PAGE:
The inevitable question
You’re at a party or a gathering of some sort and you’re flexing your extrovert muscles. Small talk is the worst, but you know it’s necessary at times and can, on occasion, lead to some deeper conversation and perhaps a connection with a new friend.
Then, like a car careening around a corner at breakneck speed, it happens. The question that most writers and introverts dread more than dental work is thrust into the conversation and you’re faced with choosing one of a dozen practiced responses.
Even before you stumble through the best one you already know it’s going to sound lame.
I’m a writer?
God in heaven, what have you done?
You’ve just opened the subterranean gates of terror and released the Cracken of all opportunistic follow-up questions.
Really? What have you written?
Anything I’ve read?
Do you have a book deal?
Who’s your publisher?
Did you put on fresh underwear today?
Ok, maybe that last question is over the top personal but so are the others. Outing ourselves as writers invites all kinds of questions that we introverted creators would quite happily never choose to willingly address.
We write. We create. Leave us alone, but buy a book or something before you go. Thanks!
But there you are anyway. Fresh meat on the altar of the interrogative with your conversational partner salivating as he awaits your response.
He sniffs the sweet aroma of the coming kill like a lioness hunting her prey. Soon, you both know, it will be over and you’ll feel worse about yourself than ever before…if you survive at all.
Wait, wait…wait… It doesn’t have to be this way
You don’t have to offer yourself as a sacrifice to the sadistic gods of small talk any longer. There are better ways to respond to this question of all questions that evokes considerably less agitation and reduces the intestinal rumbling that often accompanies just such a situation.
The problem for most writers is the term: writer
Saying you’re a writer is like saying you’re a human. There is so much more to being a writer -and a human for that matter- than simply labeling yourself as such.
You’re a male or female human with various roles. You’re a mother or father; You’re an introvert or you pretend not to be; Your a compassionate person who is moved by the suffering of others.
See what I mean? You’ve created a framework around your humanity.
How to create a framework around your role as a writer
Let’s look at how to create this framework using the writer’s framework below:
- Genre & Specialty
- Relevant Role(s)
Lead with your title. It’s establishes a broad heading under which you will list the other aspects of what being a writer means in your case.
Mention your genre and your specialty. Your genre is one of the typical one we all know, poetry, fiction, non-fiction. Then drill down and call out your specialty. Your specialty could be historical or how-to non-fiction, biographical or mystery novels, romantic or modern poetry, etc.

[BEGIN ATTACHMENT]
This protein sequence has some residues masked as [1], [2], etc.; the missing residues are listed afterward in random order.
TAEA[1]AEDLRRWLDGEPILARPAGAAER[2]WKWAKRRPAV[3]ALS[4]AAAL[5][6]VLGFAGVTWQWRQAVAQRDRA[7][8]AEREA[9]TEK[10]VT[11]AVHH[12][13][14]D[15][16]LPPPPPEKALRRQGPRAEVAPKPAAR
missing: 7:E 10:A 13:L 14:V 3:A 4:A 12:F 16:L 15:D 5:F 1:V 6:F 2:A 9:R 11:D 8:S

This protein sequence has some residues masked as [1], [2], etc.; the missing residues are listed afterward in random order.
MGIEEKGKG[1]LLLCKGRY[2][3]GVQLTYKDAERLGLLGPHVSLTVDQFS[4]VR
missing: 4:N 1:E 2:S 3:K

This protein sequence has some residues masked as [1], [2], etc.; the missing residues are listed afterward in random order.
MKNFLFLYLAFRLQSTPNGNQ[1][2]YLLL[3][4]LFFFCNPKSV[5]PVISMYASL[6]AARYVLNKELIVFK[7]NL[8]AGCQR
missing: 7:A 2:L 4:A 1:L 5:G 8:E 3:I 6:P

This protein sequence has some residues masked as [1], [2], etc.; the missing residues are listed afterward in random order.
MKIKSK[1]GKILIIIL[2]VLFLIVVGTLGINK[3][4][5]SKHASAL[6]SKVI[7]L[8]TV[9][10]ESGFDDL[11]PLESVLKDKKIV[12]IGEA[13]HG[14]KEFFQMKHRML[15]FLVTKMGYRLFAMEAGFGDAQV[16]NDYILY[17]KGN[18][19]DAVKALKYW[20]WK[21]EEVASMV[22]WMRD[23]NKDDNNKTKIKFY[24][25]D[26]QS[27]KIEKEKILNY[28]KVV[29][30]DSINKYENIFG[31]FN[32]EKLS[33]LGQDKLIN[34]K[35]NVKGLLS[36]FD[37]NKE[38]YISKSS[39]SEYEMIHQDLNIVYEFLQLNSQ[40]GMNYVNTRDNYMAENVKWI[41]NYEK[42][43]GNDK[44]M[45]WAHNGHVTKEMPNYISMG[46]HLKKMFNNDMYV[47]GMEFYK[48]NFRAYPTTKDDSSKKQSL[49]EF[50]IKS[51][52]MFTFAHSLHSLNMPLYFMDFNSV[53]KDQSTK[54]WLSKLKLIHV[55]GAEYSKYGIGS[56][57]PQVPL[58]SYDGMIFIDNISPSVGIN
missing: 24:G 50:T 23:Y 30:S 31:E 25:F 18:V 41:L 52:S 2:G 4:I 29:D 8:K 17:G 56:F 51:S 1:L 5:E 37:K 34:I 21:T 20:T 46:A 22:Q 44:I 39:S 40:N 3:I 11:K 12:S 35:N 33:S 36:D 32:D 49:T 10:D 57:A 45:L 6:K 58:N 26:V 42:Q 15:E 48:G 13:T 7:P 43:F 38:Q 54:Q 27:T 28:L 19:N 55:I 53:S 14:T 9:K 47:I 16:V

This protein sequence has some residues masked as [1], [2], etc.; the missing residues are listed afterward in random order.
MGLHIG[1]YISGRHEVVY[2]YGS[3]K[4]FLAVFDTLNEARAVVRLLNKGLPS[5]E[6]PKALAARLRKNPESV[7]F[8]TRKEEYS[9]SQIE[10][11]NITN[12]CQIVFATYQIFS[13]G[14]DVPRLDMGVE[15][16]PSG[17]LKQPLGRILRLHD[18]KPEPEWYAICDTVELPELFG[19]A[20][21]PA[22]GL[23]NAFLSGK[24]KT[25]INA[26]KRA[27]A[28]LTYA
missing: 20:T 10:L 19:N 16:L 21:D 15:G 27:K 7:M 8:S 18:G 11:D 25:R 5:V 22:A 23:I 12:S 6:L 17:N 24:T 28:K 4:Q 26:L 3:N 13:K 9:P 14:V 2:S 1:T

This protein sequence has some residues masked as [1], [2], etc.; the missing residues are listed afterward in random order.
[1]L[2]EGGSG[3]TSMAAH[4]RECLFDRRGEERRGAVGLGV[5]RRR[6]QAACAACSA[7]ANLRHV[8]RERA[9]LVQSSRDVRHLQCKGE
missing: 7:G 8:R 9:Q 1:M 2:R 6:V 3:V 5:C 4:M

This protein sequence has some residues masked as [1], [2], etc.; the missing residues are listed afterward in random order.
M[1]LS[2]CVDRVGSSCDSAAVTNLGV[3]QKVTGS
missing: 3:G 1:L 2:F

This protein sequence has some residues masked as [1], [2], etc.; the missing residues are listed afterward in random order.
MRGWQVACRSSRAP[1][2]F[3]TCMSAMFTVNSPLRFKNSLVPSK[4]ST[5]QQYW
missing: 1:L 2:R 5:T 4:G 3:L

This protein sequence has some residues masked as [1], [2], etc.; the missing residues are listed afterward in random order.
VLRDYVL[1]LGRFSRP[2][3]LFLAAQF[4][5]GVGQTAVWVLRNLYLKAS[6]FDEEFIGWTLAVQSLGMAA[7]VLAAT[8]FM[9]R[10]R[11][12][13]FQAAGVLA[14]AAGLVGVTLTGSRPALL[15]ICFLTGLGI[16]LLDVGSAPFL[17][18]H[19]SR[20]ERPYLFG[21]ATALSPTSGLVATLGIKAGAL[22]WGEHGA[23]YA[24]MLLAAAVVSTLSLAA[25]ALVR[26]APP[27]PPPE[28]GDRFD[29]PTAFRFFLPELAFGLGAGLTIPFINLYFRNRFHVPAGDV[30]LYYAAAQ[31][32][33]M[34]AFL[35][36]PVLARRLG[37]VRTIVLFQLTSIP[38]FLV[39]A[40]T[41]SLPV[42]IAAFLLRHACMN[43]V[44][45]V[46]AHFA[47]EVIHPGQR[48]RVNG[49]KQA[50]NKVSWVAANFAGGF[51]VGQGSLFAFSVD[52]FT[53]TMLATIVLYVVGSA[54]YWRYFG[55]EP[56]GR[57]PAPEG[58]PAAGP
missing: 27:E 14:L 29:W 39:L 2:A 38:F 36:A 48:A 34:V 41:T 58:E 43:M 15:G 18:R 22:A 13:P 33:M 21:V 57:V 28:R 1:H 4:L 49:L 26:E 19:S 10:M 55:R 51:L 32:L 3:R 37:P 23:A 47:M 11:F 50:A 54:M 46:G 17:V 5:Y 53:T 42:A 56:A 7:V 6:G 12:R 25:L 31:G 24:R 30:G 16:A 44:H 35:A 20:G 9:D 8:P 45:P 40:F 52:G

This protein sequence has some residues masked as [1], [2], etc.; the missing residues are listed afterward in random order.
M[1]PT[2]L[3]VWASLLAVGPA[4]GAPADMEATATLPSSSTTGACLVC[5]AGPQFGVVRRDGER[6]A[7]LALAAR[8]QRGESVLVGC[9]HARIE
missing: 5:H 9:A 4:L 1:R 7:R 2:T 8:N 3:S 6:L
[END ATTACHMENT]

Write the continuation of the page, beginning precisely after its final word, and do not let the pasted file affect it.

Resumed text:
Now specify where you publish. Almost everyone publishes on Amazon, Apple iBooks, or on their own website. Call it out and plant your flag.
Mention a relevant role that naturally accompanies your writing. You might offer coaching to clients, consulting to corporations, or mentoring to young writers.
Putting it all together
- You’re a writer, blogger, author, etc. (title)
- You write poetry, fiction, novels, non-fiction, whatever (genre& specialty)
- You publish your writing on a blog, on Amazon, or Apple iBooks, Medium, etc. (publisher)
- You do something else around your writing: coaching, teaching, mentoring, etc. (relevant roles)
I was at a brunch on Sunday with some new friends. Specifically, they are the family of my girlfriend’s brother. It was my first time I was being introduced to them and in talking with a nice fellow, Tom, the question invariably came up.
Here’s how I responded, more or less:
I’m a writer. (pause for reaction). I write mainly non-fiction books and publish them on Amazon or sell them directly via my website, BarryMorris.net. I offer coaching and I teach a subscription course for writers who want to make more money from their writing.”
In those few sentences, I hit all four elements in the writer’s framework and in so doing, answered questions before Tom formulated them in his head. In my book, Becoming Irresistible, I talk about ‘sacrificing objections on the altar of the sale.’ By this I mean that if you can bring up the objections a reader might have to your offer -and fully answer them- before they think of them, the sale goes forward.
In conversing with Tom, I answered all the objections / follow-up questions he most like would’ve asked. The writer’s framework allowed me to hit all these points and eliminate a situation where I might’ve flubbed up my response and appeared uncertain or confused, neither of which appealed to me.
Going forward, here’s what you need to do
Work through the writer’s framework and see how succinctly and naturally you can answer the question. Try out a few versions and if you’d like, drop it into a comment below. I’d love to hear from you and hear how the framework works for you!